What is the history of Lacrosse? What are its origins? Where did Lacrosse come from? Who invented it? Here is the history of Lacrosse.
Lacrosse is a team sport in which the object of the game is to outscore the opponent by successfully throwing the ball past the goalie (using a specially designed lacrosse stick with webbing to secure the ball) and into the opponent's net. Most lacrosse games are played for 60 minutes, with the time being divided evenly into four 15-minute quarters. Games are played in a rectangular field that measures 110 yards long and anywhere from 53-60 yards wide.
Each team is required to have ten players on the field at any given time. Generally speaking, one of these players is the goalie while the others are labeled defenders, attackers or midfielders depending on each player's individual skill set and tendencies.
Only the goalie is allowed to make hand contact with the ball. All other players must catch, throw and run with the ball using their sticks. Other common lacrosse violations include goalie interference (hitting the goalie's stick or intentionally interfering with the goalie's sight line in order to score), offsides (having too many players on the offensive half of the field) and illegally body checking a defenseless opponent.
Lacrosse (commonly referred to as 'stickball' at the time) originates from Canada. More specifically, the sport hails from the St. Lawrence Valley area, which forms the border between the province of Quebec and several northeastern U.S. states. While lacrosse was technically started in Canada, it quickly expanded to the western Great Lakes portion of the United States, where modern rule adaptations and gameplay were eventually developed.
There is no single individual that is credited with the invention of lacrosse. Instead, a Native American variation of the sport was first introduced by members of the Algonquian tribe that occupied much of southeastern Canada at the time. Games were generally unorganized, with loose rules and hundreds of men from surrounding villages congregating to play each day.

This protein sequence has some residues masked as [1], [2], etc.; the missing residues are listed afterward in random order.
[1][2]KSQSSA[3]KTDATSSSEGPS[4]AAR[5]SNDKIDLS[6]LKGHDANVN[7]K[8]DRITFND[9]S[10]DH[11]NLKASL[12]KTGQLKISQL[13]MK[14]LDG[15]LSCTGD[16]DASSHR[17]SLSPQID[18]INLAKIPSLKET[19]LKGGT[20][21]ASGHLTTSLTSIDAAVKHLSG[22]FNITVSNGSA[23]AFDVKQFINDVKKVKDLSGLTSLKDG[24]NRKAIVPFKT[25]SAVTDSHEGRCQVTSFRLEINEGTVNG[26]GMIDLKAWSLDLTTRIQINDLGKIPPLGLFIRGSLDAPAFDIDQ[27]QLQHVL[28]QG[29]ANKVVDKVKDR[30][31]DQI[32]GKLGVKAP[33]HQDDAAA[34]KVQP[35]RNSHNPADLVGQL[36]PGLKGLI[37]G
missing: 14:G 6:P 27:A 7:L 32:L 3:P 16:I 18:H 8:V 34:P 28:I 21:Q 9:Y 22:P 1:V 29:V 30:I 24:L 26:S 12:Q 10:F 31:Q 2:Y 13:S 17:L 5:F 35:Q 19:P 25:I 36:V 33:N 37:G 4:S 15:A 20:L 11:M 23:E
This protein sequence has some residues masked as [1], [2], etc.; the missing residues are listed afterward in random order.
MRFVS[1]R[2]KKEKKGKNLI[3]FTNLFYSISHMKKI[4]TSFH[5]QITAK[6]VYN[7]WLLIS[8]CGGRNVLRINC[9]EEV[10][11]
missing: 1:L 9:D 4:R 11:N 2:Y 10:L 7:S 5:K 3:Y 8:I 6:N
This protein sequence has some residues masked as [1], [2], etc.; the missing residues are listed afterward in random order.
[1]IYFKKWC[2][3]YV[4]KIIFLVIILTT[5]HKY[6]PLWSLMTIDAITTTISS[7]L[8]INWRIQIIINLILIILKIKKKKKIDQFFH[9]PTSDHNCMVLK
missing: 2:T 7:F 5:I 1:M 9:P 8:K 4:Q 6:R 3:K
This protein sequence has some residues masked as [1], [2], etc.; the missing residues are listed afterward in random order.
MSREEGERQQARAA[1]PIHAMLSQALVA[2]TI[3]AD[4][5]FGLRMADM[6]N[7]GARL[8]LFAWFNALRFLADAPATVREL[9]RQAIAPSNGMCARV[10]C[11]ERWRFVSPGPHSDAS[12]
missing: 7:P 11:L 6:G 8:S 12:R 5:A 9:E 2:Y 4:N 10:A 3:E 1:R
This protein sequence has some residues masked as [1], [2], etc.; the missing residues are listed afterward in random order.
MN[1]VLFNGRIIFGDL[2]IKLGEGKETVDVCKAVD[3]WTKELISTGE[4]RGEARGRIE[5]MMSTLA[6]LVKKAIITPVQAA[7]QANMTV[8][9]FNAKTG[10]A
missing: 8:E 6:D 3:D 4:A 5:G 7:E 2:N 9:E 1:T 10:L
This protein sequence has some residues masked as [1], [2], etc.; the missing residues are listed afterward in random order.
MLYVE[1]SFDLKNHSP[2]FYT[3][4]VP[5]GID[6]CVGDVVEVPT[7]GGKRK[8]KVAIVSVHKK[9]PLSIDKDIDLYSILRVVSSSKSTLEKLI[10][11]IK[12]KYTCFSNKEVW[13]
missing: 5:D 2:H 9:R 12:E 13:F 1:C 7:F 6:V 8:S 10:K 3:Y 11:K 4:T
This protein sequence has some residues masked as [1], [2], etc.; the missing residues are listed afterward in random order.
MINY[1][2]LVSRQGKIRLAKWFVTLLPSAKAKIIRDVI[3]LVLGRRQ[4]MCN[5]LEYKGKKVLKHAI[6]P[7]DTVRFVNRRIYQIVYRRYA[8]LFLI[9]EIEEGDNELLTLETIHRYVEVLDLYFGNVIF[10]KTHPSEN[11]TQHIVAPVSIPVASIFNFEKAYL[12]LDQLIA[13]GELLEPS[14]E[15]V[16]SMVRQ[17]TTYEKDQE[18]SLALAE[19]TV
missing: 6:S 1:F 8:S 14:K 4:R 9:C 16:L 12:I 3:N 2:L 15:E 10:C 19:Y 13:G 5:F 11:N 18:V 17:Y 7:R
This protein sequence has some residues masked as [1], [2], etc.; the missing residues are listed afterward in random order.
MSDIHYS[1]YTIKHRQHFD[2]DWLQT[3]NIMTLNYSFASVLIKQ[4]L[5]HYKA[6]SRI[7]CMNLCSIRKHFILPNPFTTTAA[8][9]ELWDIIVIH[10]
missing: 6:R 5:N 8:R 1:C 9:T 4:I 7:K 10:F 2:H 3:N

There are, however, several individuals who added certain elements to lacrosse and documented it for the surrounding world. For example, French colonist Jean de Brebeuf gave lacrosse its official name, while explorer James Smith wrote about his fascination with the sticks, balls and hoops that were constructed to play each game.
Although it is likely that Native American villagers had been playing some version of lacrosse for much of the 17th century, the sport was not officially documented until de Brebeuf did so in 1636. Modern elements of lacrosse were established over 200 years later when Williams Beers caught wind of the sport and founded the Montreal Lacrosse Club, along with a standard set of rules, many of which still prevail today.
Lacrosse started to become popular towards the end of the 19th century, at which point modern adaptations (i.e. timed games, 10 player per team limit) had been formed and several countries began to adopt the sport. The sport continued to see an increase in popularity leading up to 1904, when lacrosse made its debut as a Summer Olympic sport, although it was a brief appearance and the sport has yet to become a consistently featured Olympic event.
Listed below are the countries that play lacrosse the most. The five countries in which lacrosse is most popular are ranked in order, with the average number of participants and events taken into account. It is worth noting that while lacrosse is currently played in several nations worldwide and still expanding into new areas of the globe, it is still most popular in Canada and the United States by a wide margin.
The following timeline provides a concise overview of the key facts and events in the known history of lacrosse to date.